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28 March 2015

Die Nibelungen (1966)

The West German fantasy film Die Nibelungen (Harald Reinl, 1966) was released in two parts, Siegfried and Kriemhilds Rache (Kriemhild's Revenge). The film, produced by Artur Brauner, starred Uwe Beyer, Karin Dor and Herbert Lom. The two films were a remake of the silent classic Die Nibelungen (Fritz Lang, 1924), which was in turn based on the Middle High German epic poem Das Nibelungenlied.

Die Nibelungen (1966)
German postcard, no. 2. Photo: CCC / Constantin Film. Publicity still for Die Nibelungen, Teil 1 - Siegfried / Siegfried (Harald Reinl, 1966) with Uwe Beyer as Siegfried and Benno Hoffmann as Mime.

Caption: "Siegfried, der Sohn des Königs der Niederlande, zog aus, um Ruhm zu ernten. In der Schmiede von Mime schmiedet er eigenhändig sein Schwert Nothung. Eifersüchtig auf Siegfrieds Stärke, will des Schmieds Geselle ihn töten, doch Siegfried kommt ihn zuvor und steckt ihn nieder. Die Probe ergibt, dass Siegfrieds Schwert, durch Blut eines Alben erkaltet, härter als Eisen ist und ihn unsiegbar machen wird."
(Siegfried, son of the King of the Netherlands moved out, in order to reap fame. In the smithy of Mime, he personally forges his sword Excalibur. Jealous of Siegfried's strength, the blacksmith apprentice wants to kill him, but Siegfried comes before him and puts him down. The test shows that Siegfried's sword cooled by a blood of a dwarf is harder than iron and make him invincible).

Die Nibelungen (1966)
German postcard, no. 3. Photo: CCC / Constantin Film. Publicity still for Die Nibelungen, Teil 1 - Siegfried / Siegfried (Harald Reinl, 1966) with Uwe Beyer as Siegfried.

Caption: "Seiner Stärke bewusst, zieht Siegfried aus, um Abenteuer zu bestehen. Vor allem will er sich des Schatzes der Nibelungen bemächtigen, der von dem feuerspeienden Drachen Fafnir gehütet wird. Nach hartem Kampf gelingt es ihm das Untier zu töten. Als er von seinem Blute kostet, versteht er die Stimmen der Vögel, die ihm raten, sich im Blute des Drachen zu baden, auf dass er unverwundbar werde. Während des Bades fällt ein Lindenblatt zwischen seinen Schultern. An dieser Stelle wird er verwundbar bleiben. Der Weg zur Höhle, wo der Schatz verborgen sein soll, ist nun frei, jedoch stehen ihm noch weitere Gefahren bevor."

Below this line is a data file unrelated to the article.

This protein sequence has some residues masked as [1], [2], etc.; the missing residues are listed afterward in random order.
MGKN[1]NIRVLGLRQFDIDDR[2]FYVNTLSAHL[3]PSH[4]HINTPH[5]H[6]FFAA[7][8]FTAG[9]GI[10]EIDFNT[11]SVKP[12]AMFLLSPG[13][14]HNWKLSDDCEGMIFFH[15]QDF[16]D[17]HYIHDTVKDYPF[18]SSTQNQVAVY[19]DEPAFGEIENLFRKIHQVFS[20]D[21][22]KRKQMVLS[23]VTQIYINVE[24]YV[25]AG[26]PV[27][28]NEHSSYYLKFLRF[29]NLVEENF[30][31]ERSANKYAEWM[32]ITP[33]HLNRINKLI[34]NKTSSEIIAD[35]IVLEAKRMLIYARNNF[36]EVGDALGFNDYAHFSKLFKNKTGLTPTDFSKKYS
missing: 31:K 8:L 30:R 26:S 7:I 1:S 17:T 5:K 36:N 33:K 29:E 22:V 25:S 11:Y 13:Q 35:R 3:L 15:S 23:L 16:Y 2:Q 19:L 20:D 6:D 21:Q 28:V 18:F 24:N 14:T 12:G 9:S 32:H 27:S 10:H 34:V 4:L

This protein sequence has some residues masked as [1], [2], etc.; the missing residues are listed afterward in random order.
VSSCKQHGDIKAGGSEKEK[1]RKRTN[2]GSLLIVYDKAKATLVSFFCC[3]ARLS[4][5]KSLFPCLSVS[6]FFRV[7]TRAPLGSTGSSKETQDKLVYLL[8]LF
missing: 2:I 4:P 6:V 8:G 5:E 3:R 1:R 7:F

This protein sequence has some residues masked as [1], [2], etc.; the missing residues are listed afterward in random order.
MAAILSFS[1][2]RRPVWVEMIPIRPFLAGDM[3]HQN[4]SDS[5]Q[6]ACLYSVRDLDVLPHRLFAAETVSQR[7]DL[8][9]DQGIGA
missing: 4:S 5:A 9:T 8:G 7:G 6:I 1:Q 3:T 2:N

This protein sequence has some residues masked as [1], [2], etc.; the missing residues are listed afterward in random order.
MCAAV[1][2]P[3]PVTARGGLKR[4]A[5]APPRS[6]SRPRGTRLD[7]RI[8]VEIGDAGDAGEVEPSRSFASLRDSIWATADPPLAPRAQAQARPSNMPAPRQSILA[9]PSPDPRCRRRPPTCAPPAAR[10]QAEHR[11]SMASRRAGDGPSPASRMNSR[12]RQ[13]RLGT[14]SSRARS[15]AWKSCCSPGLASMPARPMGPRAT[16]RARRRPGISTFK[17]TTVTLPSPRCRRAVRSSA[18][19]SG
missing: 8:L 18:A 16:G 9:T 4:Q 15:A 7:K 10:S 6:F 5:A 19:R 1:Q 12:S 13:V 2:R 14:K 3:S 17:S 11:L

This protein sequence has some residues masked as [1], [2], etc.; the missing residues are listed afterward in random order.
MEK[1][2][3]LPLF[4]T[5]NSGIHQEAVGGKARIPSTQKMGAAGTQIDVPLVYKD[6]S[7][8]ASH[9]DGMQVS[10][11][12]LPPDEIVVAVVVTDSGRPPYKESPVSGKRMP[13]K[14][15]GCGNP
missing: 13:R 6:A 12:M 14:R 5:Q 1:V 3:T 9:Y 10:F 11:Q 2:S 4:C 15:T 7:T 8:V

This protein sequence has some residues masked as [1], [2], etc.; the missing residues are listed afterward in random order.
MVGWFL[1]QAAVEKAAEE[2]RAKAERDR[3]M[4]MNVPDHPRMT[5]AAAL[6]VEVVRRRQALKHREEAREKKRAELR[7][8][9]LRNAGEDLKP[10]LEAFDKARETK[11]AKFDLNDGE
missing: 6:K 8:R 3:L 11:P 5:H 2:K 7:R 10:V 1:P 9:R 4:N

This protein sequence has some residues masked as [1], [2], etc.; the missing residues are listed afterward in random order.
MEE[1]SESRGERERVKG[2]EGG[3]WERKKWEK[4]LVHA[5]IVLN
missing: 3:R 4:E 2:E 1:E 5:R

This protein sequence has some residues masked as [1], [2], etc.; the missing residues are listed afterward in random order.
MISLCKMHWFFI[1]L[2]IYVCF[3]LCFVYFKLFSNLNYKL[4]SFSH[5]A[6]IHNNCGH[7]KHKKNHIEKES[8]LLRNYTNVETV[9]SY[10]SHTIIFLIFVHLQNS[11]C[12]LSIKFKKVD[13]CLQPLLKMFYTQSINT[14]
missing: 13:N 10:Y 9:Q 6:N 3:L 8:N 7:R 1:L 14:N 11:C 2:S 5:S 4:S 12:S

(Conscious of his strength, Siegfried takes off to challenge adventure. Above all, he wants to take possession of the treasure of the Nibelungen, which is guarded by the fire-breathing dragon Fafnir. After a fierce battle, he manages to kill the monster. When he tastes of his blood, he understands the voices of the birds that advise him to bathe in the blood of the dragon, so that he may be invulnerable. During the bath a linden leaf falls between his shoulders. At this point, he will remain vulnerable. The path to the cave where the treasure should be hidden, is now free, but he finds himself facing further threats.)

Invulnerable and invisible


Siegfried von Xanten defeats the dragon Fafnir, and becomes invulnerable by bathing in the beast's blood. He then wins a net of invisibility and the legendary Treasure of the Nibelungen from the dwarf Alberich.

Siegfried falls in love with Kriemhild, sister of King Gunther of Burgund. However, Gunther will not allow Siegfried to marry her until he has helped Gunther to win a wife himself.

They travel to Iceland where Siegfried helps Gunther to defeat and win Queen Brunhild. They return to the Burgundian court at Worms and both weddings take place.

However, jealousy and envy cause frictions at the court. Intrigues eventually result in Hagen of Tronje killing Siegfried during a hunt.

In part 2, Kriemhild marries Etzel, king of the huns, in order to gain revenge for the murder of her husband. The Burgundians, led by Gunther and Hagen, follow an invitation after Kriemhild gives birth to Ortileb, and travel to Etzel's hall.

There they are attacked by the huns. Hagen kills Ortileb in the fight. There is a great slaughter and Gunther is killed. Finally Kriemhild kills Hagen and is then killed herself.

Die Nibelungen (1966)
German postcard, no. 5. Photo: CCC / Constantin Film. Publicity still for Die Nibelungen, Teil 1 - Siegfried / Siegfried (Harald Reinl, 1966) with Uwe Beyer as Siegfried and Karin Dor as Brunhild.

Caption: "Es erfordert viel Mut, den Feuergürtel, der Burg Isenstein ergibt, zu durchbrechen. In der Burg findet Siegfried die schlafende Königin. Als er ihr den Ring an den Finger steckt, erwacht Brunhild wieder zum Leben. Der Bann ist gebrochen. Brunhild zeigt Siegfried ihr schönes Land und bittet ihn zu bleiben. Er aber will hinaus in die Welt, um Reiche zu erobern und Ruhm zu ernten. Zusammen mit Alberich gelangt Siegfried nach Worms, der stolzen Burg der Burgunder-Könige."